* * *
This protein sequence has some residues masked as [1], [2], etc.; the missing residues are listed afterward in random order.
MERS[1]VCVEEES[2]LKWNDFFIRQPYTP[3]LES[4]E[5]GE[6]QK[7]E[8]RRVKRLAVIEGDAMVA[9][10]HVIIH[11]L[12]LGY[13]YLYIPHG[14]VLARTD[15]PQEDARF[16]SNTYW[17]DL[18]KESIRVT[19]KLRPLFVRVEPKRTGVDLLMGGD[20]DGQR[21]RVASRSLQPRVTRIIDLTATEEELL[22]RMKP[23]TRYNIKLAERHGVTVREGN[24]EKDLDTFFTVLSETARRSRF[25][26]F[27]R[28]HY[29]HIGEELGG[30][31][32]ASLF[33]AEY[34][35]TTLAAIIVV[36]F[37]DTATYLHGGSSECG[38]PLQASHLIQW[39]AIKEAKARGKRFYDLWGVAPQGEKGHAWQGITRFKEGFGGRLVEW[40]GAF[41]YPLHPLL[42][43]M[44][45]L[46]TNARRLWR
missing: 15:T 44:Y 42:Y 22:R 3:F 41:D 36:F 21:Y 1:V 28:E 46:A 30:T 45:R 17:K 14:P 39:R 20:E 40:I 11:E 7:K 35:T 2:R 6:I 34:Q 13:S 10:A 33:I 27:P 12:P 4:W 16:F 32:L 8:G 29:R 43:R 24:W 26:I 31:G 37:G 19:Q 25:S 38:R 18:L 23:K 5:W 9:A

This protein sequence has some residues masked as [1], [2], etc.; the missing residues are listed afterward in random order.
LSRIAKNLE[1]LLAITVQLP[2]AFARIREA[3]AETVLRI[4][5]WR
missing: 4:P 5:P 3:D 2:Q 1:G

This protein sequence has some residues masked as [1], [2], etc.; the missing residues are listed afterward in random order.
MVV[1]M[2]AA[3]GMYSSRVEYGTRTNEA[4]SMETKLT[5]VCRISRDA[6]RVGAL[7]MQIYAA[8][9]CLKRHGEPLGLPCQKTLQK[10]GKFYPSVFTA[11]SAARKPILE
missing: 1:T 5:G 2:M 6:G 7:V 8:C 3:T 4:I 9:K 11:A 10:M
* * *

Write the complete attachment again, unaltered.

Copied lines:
This protein sequence has some residues masked as [1], [2], etc.; the missing residues are listed afterward in random order.
MERS[1]VCVEEES[2]LKWNDFFIRQPYTP[3]LES[4]E[5]GE[6]QK[7]E[8]RRVKRLAVIEGDAMVA[9][10]HVIIH[11]L[12]LGY[13]YLYIPHG[14]VLARTD[15]PQEDARF[16]SNTYW[17]DL[18]KESIRVT[19]KLRPLFVRVEPKRTGVDLLMGGD[20]DGQR[21]RVASRSLQPRVTRIIDLTATEEELL[22]RMKP[23]TRYNIKLAERHGVTVREGN[24]EKDLDTFFTVLSETARRSRF[25][26]F[27]R[28]HY[29]HIGEELGG[30][31][32]ASLF[33]AEY[34][35]TTLAAIIVV[36]F[37]DTATYLHGGSSECG[38]PLQASHLIQW[39]AIKEAKARGKRFYDLWGVAPQGEKGHAWQGITRFKEGFGGRLVEW[40]GAF[41]YPLHPLL[42][43]M[44][45]L[46]TNARRLWR
missing: 15:T 44:Y 42:Y 22:R 3:F 41:D 36:F 21:Y 1:V 28:E 46:A 30:T 45:R 17:K 14:P 39:R 20:E 40:I 11:E 7:K 35:T 2:R 6:I 34:Q 13:S 10:A 33:I 27:P 12:P 4:W 16:F 32:L 8:G 29:R 43:R 24:W 26:I 31:G 37:G 19:Q 25:S 38:R 18:L 23:K 5:W 9:A

This protein sequence has some residues masked as [1], [2], etc.; the missing residues are listed afterward in random order.
LSRIAKNLE[1]LLAITVQLP[2]AFARIREA[3]AETVLRI[4][5]WR
missing: 4:P 5:P 3:D 2:Q 1:G

This protein sequence has some residues masked as [1], [2], etc.; the missing residues are listed afterward in random order.
MVV[1]M[2]AA[3]GMYSSRVEYGTRTNEA[4]SMETKLT[5]VCRISRDA[6]RVGAL[7]MQIYAA[8][9]CLKRHGEPLGLPCQKTLQK[10]GKFYPSVFTA[11]SAARKPILE
missing: 1:T 5:G 2:M 6:G 7:V 8:C 3:T 4:I 9:K 11:A 10:M